It serves as a small amount of solace and hope in the wake of terror incidents like the one that rocked the United Kingdom yesterday.
The defining quality of our humanity, when faced with tragedy, is our willingness to come together. The desire to help, to make a difference – no matter how small – is surely one of our most human aspects.
Yesterday evening, an attacker – thought by police to be a suicide bomber – wreaked havoc and destruction at Manchester Arena, following a concert by the pop singer Ariana Grande.
It is thought that 22 people were killed in the explosion, with at least a further 59 injured. Sixty ambulances were dispatched to the scene to attend to those who had been wounded in the attack. Police believe that the assailant acted alone, detonating an improvised device.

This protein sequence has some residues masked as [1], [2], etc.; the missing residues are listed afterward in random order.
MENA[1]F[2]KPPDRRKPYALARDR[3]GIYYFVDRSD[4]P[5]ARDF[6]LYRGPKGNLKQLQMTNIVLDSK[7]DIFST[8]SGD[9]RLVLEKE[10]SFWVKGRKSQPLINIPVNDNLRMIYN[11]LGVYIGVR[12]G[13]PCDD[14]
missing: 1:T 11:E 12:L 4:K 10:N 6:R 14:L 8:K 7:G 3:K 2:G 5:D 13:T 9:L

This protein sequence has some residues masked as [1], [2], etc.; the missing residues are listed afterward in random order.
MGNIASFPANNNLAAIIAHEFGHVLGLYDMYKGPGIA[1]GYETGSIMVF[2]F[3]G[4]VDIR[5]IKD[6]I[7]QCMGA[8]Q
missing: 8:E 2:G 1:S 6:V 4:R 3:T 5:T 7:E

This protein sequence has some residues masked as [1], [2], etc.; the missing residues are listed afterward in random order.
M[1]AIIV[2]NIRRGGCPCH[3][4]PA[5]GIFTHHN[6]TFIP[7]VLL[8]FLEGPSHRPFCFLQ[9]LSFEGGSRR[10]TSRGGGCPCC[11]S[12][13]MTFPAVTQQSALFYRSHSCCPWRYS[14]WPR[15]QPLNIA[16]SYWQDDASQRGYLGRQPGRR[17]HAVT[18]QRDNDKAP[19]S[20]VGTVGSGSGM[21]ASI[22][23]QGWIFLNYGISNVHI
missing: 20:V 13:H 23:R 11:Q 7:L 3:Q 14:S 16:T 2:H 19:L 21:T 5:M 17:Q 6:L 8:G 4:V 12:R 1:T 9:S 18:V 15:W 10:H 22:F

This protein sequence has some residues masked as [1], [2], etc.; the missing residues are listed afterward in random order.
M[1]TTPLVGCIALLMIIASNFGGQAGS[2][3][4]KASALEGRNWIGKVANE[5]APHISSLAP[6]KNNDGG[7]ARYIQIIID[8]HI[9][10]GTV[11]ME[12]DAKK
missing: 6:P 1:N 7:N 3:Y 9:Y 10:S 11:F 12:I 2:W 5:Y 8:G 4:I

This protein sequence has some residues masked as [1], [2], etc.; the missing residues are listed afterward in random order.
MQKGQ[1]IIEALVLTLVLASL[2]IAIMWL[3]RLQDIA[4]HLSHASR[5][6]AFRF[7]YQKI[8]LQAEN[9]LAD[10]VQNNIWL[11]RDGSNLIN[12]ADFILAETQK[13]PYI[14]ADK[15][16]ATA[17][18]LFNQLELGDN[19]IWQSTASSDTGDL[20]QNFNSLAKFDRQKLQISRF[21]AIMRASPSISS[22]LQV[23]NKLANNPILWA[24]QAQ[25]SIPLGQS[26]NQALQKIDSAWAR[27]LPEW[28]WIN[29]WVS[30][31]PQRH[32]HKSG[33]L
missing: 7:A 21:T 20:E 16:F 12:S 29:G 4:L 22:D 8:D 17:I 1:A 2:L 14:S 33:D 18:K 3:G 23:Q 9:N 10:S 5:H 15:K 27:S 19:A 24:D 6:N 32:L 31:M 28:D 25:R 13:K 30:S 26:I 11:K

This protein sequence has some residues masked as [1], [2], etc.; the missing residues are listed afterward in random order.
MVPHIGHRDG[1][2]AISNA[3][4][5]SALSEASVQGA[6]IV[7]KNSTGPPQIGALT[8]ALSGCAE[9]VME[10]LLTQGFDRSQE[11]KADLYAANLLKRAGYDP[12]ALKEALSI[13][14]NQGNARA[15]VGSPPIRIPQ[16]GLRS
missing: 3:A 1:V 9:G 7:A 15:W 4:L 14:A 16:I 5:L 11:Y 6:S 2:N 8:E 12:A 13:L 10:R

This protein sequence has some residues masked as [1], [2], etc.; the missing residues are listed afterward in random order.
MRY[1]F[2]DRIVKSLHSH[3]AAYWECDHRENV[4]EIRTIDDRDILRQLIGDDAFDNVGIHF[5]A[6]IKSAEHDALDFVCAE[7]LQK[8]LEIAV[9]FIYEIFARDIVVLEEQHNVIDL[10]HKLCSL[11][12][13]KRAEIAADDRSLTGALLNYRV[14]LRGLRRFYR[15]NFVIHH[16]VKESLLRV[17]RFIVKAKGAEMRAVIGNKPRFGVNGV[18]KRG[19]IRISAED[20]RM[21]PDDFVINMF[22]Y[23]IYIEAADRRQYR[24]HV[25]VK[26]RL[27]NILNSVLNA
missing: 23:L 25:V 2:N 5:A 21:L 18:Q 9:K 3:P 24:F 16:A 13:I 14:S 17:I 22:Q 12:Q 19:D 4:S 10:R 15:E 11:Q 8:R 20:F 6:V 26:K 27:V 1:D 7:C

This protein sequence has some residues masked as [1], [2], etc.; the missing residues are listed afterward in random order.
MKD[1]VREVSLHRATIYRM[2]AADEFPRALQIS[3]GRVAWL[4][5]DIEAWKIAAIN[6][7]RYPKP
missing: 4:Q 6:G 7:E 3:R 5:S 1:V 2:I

Through the night, families and friends of those at the concert have been sharing photographs of their loved ones in the hope that they can be identified as safe. An emergency number: 0161 856 9400 has been established to assist those who have been affected.
Last night, in the aftermath of what was described as “the most horrific incident” in the history of Greater Manchester, human kind came together in the purest sense.
Offers of food and shelter were so readily made that it was hard to count the benevolent many who had done so, while taxi drivers worked without pay to safely transport home those who had been left stranded by the explosion.